The Chinese Communist Party faces growing international condemnation of its repression of Uighurs in Xinjiang, as the incoming Biden administration backs the US Secretary of State Mike Pompeo's decision to label it a genocide.
In a series of appearances before US Senate confirmation hearings on Tuesday (Wednesday AEDT), three of US-President elect Joe Biden's top officials, Secretary of State nominee Antony Blinken, incoming intelligence chief Avril Haines and treasury secretary Janet Yellen all threatened further action against the Chinese government over human rights abuses.
President-elect Joe Biden with Secretary of State nominee Tony Blinken. Credit:AP
"I believe this genocide is ongoing, and that we are witnessing the systematic attempt to destroy Uighurs by the Chinese party-state," Pompeo said in a statement ahead of the hearings.
Asked by Republican legislators if he agreed with the assessment, Blinken responded: “That would be my judgment as well".
The designation is only the third time in history the US has officially accused another government of attempting to destroy a people. Though largely symbolic, the bipartisan move could help pave the way for trade negotiations to be blocked and further sanctions to be implemented on the world's second largest economy.
The Communist Party is estimated to have detained up to 1 million Uighur Muslims in re-education camps in north-western China. It has also been accused by human rights groups of forced sterilisation and ethnic cleansing. The Chinese government has denied the claims, arguing the camps are part of an anti-terrorism initiative and accused the US of attempting to smear and discredit China.
The label has never been officially applied to a superpower before. George W Bush's administration was the first to apply it to civil-war crimes in Darfur in Sudan in 2004, while former president Barack Obama's secretary of state John Kerry described Islamic State's actions in Iraq and Syria as genocide in 2016.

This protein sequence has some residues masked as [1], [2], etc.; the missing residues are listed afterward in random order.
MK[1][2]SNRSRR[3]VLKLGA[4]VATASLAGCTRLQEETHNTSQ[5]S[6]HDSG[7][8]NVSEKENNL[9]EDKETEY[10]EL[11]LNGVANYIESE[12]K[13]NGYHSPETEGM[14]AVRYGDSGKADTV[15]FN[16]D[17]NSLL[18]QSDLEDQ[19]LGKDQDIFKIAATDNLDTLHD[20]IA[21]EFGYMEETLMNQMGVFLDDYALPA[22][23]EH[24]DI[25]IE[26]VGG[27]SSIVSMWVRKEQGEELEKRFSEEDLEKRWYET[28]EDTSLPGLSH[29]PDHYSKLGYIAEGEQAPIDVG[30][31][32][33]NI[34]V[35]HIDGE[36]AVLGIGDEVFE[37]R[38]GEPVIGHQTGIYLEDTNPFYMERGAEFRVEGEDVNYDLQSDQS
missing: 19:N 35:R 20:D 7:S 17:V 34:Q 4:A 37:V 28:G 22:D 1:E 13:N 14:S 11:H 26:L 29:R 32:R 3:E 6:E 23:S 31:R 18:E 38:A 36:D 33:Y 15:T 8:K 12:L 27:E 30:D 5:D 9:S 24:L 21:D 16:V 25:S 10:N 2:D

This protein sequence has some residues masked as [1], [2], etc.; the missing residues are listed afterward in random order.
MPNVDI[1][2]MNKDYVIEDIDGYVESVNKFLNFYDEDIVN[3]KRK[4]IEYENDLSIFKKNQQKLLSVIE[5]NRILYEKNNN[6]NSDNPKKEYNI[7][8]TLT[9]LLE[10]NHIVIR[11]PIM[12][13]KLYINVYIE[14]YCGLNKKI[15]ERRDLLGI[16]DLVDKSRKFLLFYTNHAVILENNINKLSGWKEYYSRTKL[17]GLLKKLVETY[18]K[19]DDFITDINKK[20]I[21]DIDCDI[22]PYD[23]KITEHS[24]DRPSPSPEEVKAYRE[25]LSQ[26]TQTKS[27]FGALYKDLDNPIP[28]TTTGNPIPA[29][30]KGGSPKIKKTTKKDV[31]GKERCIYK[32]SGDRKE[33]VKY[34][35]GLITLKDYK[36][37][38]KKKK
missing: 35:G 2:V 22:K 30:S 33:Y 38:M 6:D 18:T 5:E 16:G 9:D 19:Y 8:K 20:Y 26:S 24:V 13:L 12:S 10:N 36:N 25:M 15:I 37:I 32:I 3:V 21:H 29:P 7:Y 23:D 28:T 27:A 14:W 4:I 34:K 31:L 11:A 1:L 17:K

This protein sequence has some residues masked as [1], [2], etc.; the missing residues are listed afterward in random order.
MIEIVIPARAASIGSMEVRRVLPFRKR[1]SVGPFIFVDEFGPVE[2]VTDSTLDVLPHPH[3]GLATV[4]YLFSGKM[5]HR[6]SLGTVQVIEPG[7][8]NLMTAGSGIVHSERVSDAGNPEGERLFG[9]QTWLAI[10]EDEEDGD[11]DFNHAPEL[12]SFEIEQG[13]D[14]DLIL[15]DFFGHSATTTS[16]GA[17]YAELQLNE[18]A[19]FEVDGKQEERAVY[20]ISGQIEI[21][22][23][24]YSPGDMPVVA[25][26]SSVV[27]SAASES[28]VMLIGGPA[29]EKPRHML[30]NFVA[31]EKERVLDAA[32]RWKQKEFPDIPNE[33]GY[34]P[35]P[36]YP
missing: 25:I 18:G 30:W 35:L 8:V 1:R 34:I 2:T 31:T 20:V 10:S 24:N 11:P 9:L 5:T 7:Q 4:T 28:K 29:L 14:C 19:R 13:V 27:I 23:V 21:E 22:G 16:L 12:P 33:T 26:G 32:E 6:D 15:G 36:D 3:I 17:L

Britain’s Prime Minister Boris Johnson in the Commons. Credit:AP
British Prime Minister Boris Johnson on Tuesday narrowly avoided losing a vote by 319-308 that would have seen the British government forced to revoke trade deals on those grounds. The British Chamber of Commerce in China and business leaders have urged the government to push on with a post-Brexit trade deal with Beijing to bolster the local economy.
The bill, which passed the House of Lords but not the Commons, was propelled by the Inter-Parliamentary Alliance on China, a ginger group of international MPs with more than 150 members across a dozen countries, including Australia.
Lord David Alton, an IPAC member and co-sponsor of the amendment in the Lords, said he would re-draft amendments and send it back to the Commons.
“The fight does not end here," he said. "We will continue to do all we can to ensure that Uighurs and other victims of alleged genocide have a route to justice through UK courts."
The US designation and the UK legislation are expected to propel campaigns in Australia for Canberra to take further action on China's human rights abuses. Beijing hit Australia with half-a-dozen trade strikes in 2020 after it led calls for an investigation into the coronavirus, and criticised China's actions in Hong Kong and Xinjiang.
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